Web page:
Waxing Ban: Islam or Arab Culture?


The Darul Uloom Islamic School in Deoband in the Saharanpur district of Uttar Pradesh recently witnessed yet another ban in the name of its cultural disagreement. Earlier the use of CCTVs has been banned and saying that women must not pluck and shape their eyebrows as it is “un-Islamic”, the school has now gone forward and issued a fatwa against waxing and shaving, stating that waxing and shaving are now banned under the Sharia Law and are against the Islamic culture.

The Darul Ifta, which is the edict-issuing faculty of the seminary, spoke about waxing and shaving when a local man, identified as Abdul Aziz, who had put a query and asked if it was okay for men and women to shave or wax their arms and legs. The seminary said that waxing and shaving are considered to be against the Sharia law. Also, apart from armpits, moustache and lower part of the navel, shaving and waxing other parts of the body were considered to be bad. “Removing hair through waxing or shaving from other parts of the body is khilaf-e-adab (against the culture),” the Times of India has quoted the seminary. Going against the seminary’s thoughts, Deoband-based cleric Maulana Salim Ashraf Qasmi has been quoted saying “The fatwa is absolutely correct and is according to the Sharia Law. It should be noted that Darul Uloom has called the practice khilaf-e-adab and has not declared it ‘haram’ (forbidden).”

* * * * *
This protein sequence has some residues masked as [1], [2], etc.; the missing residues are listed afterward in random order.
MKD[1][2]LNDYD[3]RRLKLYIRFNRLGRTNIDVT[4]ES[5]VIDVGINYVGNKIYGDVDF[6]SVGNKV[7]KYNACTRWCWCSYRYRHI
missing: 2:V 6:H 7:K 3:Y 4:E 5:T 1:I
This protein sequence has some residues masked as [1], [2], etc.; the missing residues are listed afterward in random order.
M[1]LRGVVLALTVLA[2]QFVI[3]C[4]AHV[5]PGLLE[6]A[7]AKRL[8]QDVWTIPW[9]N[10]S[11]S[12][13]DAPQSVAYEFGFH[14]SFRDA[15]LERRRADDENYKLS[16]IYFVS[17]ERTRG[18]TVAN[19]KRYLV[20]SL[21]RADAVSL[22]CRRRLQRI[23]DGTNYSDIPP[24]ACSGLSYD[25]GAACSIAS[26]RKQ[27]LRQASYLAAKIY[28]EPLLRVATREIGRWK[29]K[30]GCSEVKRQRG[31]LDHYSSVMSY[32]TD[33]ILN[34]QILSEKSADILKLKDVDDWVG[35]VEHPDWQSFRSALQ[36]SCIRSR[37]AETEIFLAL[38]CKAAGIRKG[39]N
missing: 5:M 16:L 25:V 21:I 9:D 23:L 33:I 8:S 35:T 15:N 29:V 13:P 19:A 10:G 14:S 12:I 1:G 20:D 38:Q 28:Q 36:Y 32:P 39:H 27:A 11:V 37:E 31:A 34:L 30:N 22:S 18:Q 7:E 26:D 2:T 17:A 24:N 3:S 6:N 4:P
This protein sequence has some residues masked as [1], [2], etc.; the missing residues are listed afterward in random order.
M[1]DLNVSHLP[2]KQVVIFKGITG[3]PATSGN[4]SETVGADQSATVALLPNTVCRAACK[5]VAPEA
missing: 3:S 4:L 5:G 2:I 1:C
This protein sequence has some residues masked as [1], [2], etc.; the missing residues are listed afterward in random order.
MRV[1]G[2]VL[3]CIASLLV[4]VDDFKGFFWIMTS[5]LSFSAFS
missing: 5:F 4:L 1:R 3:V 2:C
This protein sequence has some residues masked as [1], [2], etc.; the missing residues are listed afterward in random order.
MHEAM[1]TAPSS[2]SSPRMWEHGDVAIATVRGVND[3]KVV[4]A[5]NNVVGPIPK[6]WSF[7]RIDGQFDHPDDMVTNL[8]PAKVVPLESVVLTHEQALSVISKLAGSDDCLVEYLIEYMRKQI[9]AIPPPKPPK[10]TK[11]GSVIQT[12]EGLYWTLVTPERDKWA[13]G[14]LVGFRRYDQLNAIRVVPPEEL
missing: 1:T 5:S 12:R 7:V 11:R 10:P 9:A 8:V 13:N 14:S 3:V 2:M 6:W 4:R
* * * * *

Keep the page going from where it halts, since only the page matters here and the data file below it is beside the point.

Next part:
“Muslim women should stay away from beauty parlours as Islam does not permit them to have make-up attracting other male members. Like Muslim male are not allowed to shave under Islam, eyebrow trimming, hair-cutting and make-up like wearing lipstick, etc. is also banned,” Head Darul Iftaa Maulana L Sadiq Qasmi has been quoted. Darul Uloom has also said that the application of mehndi on a woman’s hands by an unknown man is not acceptable under the Sharia Law. The seminary has asked Muslim women to not wear bangles from men at stores as this practice is “wrong and a big sin”.

The seminary has been known for issuing such fatwas usually against practices followed by women. In this century where we aim to reach the stars and women have been walking hand in hand with the other genders, is this right to hold them back and put such bans and conditions on them ?  What do the children of Darul Uloom Schools learn and is this the school of thought we want our future to take forward?

About the Author:

Alisha Aggarwal (UBS, PU)



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